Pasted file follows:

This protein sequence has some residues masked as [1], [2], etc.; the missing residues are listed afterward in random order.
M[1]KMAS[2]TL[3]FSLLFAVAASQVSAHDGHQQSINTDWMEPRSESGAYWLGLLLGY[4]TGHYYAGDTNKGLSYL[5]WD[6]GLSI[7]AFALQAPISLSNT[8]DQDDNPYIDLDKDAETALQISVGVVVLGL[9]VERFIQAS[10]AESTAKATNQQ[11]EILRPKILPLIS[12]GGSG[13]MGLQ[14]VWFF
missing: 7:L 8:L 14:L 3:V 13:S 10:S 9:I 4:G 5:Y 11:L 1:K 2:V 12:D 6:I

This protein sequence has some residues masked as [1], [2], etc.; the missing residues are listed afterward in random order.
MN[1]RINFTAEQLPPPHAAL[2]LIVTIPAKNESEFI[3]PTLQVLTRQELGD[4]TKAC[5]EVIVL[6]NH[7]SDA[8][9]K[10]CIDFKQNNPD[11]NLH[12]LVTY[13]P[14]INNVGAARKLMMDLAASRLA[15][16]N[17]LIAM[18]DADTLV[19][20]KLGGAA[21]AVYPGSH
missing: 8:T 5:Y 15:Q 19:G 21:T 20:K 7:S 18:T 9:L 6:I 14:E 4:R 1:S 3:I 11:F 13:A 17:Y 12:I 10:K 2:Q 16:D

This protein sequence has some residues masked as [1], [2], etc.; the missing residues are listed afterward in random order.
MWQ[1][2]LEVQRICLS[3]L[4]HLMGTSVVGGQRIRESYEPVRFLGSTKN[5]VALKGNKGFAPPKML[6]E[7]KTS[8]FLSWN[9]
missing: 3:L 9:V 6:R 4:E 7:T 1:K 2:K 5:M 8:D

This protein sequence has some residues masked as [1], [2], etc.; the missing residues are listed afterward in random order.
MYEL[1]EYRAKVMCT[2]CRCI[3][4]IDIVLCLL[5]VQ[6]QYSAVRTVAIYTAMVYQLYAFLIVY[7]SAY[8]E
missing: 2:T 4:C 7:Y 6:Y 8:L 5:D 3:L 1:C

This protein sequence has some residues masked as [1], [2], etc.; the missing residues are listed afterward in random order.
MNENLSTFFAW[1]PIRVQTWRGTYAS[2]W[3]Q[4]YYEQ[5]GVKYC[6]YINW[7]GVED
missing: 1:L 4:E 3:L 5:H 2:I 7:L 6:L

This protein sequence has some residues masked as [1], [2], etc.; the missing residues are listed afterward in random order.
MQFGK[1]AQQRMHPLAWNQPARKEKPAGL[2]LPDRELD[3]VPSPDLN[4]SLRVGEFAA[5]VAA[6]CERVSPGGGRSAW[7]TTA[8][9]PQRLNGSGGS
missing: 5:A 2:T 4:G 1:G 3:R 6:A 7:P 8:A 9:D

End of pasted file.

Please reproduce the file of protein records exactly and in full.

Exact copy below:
This protein sequence has some residues masked as [1], [2], etc.; the missing residues are listed afterward in random order.
M[1]KMAS[2]TL[3]FSLLFAVAASQVSAHDGHQQSINTDWMEPRSESGAYWLGLLLGY[4]TGHYYAGDTNKGLSYL[5]WD[6]GLSI[7]AFALQAPISLSNT[8]DQDDNPYIDLDKDAETALQISVGVVVLGL[9]VERFIQAS[10]AESTAKATNQQ[11]EILRPKILPLIS[12]GGSG[13]MGLQ[14]VWFF
missing: 7:L 8:L 14:L 3:V 13:S 10:S 9:I 4:G 5:Y 11:L 1:K 2:V 12:D 6:I

This protein sequence has some residues masked as [1], [2], etc.; the missing residues are listed afterward in random order.
MN[1]RINFTAEQLPPPHAAL[2]LIVTIPAKNESEFI[3]PTLQVLTRQELGD[4]TKAC[5]EVIVL[6]NH[7]SDA[8][9]K[10]CIDFKQNNPD[11]NLH[12]LVTY[13]P[14]INNVGAARKLMMDLAASRLA[15][16]N[17]LIAM[18]DADTLV[19][20]KLGGAA[21]AVYPGSH
missing: 8:T 5:Y 15:Q 19:G 21:T 20:K 7:S 18:T 9:L 6:I 14:E 4:R 1:S 3:I 11:F 13:A 17:Y 12:I 10:K 2:Q 16:D

This protein sequence has some residues masked as [1], [2], etc.; the missing residues are listed afterward in random order.
MWQ[1][2]LEVQRICLS[3]L[4]HLMGTSVVGGQRIRESYEPVRFLGSTKN[5]VALKGNKGFAPPKML[6]E[7]KTS[8]FLSWN[9]
missing: 3:L 9:V 6:R 4:E 7:T 1:K 2:K 5:M 8:D

This protein sequence has some residues masked as [1], [2], etc.; the missing residues are listed afterward in random order.
MYEL[1]EYRAKVMCT[2]CRCI[3][4]IDIVLCLL[5]VQ[6]QYSAVRTVAIYTAMVYQLYAFLIVY[7]SAY[8]E
missing: 2:T 4:C 7:Y 6:Y 8:L 5:D 3:L 1:C

This protein sequence has some residues masked as [1], [2], etc.; the missing residues are listed afterward in random order.
MNENLSTFFAW[1]PIRVQTWRGTYAS[2]W[3]Q[4]YYEQ[5]GVKYC[6]YINW[7]GVED
missing: 1:L 4:E 3:L 5:H 2:I 7:L 6:L

This protein sequence has some residues masked as [1], [2], etc.; the missing residues are listed afterward in random order.
MQFGK[1]AQQRMHPLAWNQPARKEKPAGL[2]LPDRELD[3]VPSPDLN[4]SLRVGEFAA[5]VAA[6]CERVSPGGGRSAW[7]TTA[8][9]PQRLNGSGGS
missing: 5:A 2:T 4:G 1:G 3:R 6:A 7:P 8:A 9:D